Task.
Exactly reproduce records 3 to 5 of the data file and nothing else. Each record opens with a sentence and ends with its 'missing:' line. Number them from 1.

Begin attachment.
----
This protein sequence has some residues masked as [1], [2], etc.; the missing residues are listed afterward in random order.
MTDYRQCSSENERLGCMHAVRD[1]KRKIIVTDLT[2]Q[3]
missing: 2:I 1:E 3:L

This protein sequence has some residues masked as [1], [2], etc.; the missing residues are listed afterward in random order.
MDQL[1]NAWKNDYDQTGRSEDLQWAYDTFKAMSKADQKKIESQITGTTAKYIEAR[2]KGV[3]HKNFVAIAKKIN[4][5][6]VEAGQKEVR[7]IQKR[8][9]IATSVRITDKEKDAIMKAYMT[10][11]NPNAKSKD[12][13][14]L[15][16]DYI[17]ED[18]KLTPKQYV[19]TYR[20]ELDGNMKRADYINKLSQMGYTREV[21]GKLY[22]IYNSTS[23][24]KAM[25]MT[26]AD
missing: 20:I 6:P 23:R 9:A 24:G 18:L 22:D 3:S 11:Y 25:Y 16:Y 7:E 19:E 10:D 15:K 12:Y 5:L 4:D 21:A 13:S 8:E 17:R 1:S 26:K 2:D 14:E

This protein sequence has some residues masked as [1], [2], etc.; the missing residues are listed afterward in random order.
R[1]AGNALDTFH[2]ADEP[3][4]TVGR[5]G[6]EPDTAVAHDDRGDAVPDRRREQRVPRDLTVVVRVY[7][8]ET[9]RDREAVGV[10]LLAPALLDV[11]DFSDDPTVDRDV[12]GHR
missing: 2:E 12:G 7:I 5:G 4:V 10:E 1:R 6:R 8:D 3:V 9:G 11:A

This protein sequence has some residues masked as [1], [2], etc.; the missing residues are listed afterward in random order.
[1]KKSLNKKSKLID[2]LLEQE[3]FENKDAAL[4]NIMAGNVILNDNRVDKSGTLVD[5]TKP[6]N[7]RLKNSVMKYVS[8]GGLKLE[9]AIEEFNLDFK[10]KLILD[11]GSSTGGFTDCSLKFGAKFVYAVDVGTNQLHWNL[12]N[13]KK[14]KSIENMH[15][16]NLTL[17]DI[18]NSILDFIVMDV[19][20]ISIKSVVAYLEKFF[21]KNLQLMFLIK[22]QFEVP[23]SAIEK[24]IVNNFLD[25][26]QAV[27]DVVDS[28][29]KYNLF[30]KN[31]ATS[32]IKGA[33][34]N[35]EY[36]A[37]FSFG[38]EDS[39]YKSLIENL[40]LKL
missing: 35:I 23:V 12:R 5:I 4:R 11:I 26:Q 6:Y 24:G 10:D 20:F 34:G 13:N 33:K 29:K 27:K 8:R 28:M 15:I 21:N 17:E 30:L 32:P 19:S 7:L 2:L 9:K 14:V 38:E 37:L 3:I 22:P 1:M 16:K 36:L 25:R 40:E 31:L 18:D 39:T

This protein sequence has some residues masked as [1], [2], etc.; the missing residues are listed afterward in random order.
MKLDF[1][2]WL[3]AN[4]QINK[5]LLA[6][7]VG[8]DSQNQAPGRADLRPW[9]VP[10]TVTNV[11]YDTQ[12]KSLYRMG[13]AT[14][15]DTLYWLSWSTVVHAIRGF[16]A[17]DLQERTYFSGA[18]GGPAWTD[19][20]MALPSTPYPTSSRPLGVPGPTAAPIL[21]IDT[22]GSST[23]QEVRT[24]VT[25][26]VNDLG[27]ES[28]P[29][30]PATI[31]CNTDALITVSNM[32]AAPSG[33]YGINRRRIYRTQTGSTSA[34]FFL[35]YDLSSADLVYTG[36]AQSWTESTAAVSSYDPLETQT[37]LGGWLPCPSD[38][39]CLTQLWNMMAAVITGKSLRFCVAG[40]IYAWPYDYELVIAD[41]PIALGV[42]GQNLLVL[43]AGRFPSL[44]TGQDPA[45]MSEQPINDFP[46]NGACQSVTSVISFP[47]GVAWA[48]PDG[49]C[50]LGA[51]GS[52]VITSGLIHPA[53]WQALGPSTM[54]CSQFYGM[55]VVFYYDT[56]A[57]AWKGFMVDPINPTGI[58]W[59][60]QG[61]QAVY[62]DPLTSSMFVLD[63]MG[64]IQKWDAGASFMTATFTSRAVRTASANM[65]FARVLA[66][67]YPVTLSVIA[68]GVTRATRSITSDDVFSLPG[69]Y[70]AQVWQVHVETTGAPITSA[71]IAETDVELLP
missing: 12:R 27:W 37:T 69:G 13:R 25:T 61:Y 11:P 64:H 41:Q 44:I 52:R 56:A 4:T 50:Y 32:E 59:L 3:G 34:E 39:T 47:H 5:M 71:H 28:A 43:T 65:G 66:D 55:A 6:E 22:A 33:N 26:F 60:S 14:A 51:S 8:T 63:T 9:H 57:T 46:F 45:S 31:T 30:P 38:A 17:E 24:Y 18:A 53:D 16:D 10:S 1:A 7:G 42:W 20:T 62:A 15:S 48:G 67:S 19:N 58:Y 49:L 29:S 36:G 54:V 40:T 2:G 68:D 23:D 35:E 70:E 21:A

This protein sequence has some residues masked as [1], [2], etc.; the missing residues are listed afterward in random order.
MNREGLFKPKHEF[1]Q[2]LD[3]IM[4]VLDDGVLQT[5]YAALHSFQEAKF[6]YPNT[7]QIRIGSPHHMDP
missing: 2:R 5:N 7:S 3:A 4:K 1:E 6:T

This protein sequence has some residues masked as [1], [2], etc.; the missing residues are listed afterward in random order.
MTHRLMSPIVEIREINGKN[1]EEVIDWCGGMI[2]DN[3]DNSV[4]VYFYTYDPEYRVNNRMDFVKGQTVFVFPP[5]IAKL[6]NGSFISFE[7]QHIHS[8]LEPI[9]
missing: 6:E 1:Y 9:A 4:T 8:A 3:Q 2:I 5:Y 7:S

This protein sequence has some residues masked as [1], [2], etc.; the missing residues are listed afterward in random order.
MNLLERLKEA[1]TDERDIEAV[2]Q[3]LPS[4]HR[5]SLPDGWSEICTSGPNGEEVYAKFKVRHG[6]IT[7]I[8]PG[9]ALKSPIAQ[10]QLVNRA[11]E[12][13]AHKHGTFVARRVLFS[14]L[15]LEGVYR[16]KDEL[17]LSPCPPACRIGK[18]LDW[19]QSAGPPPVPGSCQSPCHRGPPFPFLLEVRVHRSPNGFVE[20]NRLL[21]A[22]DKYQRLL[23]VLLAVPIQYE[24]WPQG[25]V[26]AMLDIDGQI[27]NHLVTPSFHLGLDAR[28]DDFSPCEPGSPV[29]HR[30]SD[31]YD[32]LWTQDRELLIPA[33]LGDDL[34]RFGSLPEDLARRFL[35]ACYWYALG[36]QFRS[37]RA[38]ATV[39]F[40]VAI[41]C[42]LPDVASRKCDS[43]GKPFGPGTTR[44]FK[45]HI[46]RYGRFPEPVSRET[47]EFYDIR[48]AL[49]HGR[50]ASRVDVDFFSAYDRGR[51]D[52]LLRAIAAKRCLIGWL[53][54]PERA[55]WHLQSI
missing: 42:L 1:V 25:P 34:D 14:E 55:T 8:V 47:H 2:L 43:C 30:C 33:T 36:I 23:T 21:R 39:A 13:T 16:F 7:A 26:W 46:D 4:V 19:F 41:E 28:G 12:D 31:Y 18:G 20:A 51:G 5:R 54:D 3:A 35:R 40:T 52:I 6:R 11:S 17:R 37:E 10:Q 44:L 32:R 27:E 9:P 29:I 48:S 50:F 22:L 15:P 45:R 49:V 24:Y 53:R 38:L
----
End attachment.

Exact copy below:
This protein sequence has some residues masked as [1], [2], etc.; the missing residues are listed afterward in random order.
R[1]AGNALDTFH[2]ADEP[3][4]TVGR[5]G[6]EPDTAVAHDDRGDAVPDRRREQRVPRDLTVVVRVY[7][8]ET[9]RDREAVGV[10]LLAPALLDV[11]DFSDDPTVDRDV[12]GHR
missing: 2:E 12:G 7:I 5:G 4:V 10:E 1:R 6:R 8:D 3:V 9:G 11:A

This protein sequence has some residues masked as [1], [2], etc.; the missing residues are listed afterward in random order.
[1]KKSLNKKSKLID[2]LLEQE[3]FENKDAAL[4]NIMAGNVILNDNRVDKSGTLVD[5]TKP[6]N[7]RLKNSVMKYVS[8]GGLKLE[9]AIEEFNLDFK[10]KLILD[11]GSSTGGFTDCSLKFGAKFVYAVDVGTNQLHWNL[12]N[13]KK[14]KSIENMH[15][16]NLTL[17]DI[18]NSILDFIVMDV[19][20]ISIKSVVAYLEKFF[21]KNLQLMFLIK[22]QFEVP[23]SAIEK[24]IVNNFLD[25][26]QAV[27]DVVDS[28][29]KYNLF[30]KN[31]ATS[32]IKGA[33][34]N[35]EY[36]A[37]FSFG[38]EDS[39]YKSLIENL[40]LKL
missing: 35:I 23:V 12:R 5:I 4:R 11:I 26:Q 6:Y 24:G 10:D 20:F 34:G 13:N 33:K 29:K 27:K 8:R 28:M 15:I 21:N 17:E 30:L 32:P 19:S 7:L 2:L 9:K 14:V 38:E 37:L 3:I 22:P 1:M 16:K 36:L 25:R 40:E 31:L 18:D 39:T

This protein sequence has some residues masked as [1], [2], etc.; the missing residues are listed afterward in random order.
MKLDF[1][2]WL[3]AN[4]QINK[5]LLA[6][7]VG[8]DSQNQAPGRADLRPW[9]VP[10]TVTNV[11]YDTQ[12]KSLYRMG[13]AT[14][15]DTLYWLSWSTVVHAIRGF[16]A[17]DLQERTYFSGA[18]GGPAWTD[19][20]MALPSTPYPTSSRPLGVPGPTAAPIL[21]IDT[22]GSST[23]QEVRT[24]VT[25][26]VNDLG[27]ES[28]P[29][30]PATI[31]CNTDALITVSNM[32]AAPSG[33]YGINRRRIYRTQTGSTSA[34]FFL[35]YDLSSADLVYTG[36]AQSWTESTAAVSSYDPLETQT[37]LGGWLPCPSD[38][39]CLTQLWNMMAAVITGKSLRFCVAG[40]IYAWPYDYELVIAD[41]PIALGV[42]GQNLLVL[43]AGRFPSL[44]TGQDPA[45]MSEQPINDFP[46]NGACQSVTSVISFP[47]GVAWA[48]PDG[49]C[50]LGA[51]GS[52]VITSGLIHPA[53]WQALGPSTM[54]CSQFYGM[55]VVFYYDT[56]A[57]AWKGFMVDPINPTGI[58]W[59][60]QG[61]QAVY[62]DPLTSSMFVLD[63]MG[64]IQKWDAGASFMTATFTSRAVRTASANM[65]FARVLA[66][67]YPVTLSVIA[68]GVTRATRSITSDDVFSLPG[69]Y[70]AQVWQVHVETTGAPITSA[71]IAETDVELLP
missing: 12:R 27:W 37:T 69:G 13:R 25:T 61:Y 11:P 64:H 41:Q 44:I 52:R 56:A 4:T 50:Y 32:E 59:L 3:G 34:E 39:T 47:H 5:M 71:H 28:A 43:T 65:G 66:D 55:A 6:E 22:A 33:N 26:F 60:S 14:A 51:S 8:T 63:T 9:H 57:T 46:F 45:S 31:T 30:P 38:A 17:E 24:Y 18:A 53:D 16:D 10:S 1:A 7:G 42:W 20:T 62:A 15:S 48:G 67:S 19:N 58:Y 49:L 29:S 36:G 54:V 40:T 2:G 68:D 23:D 35:E 70:E 21:A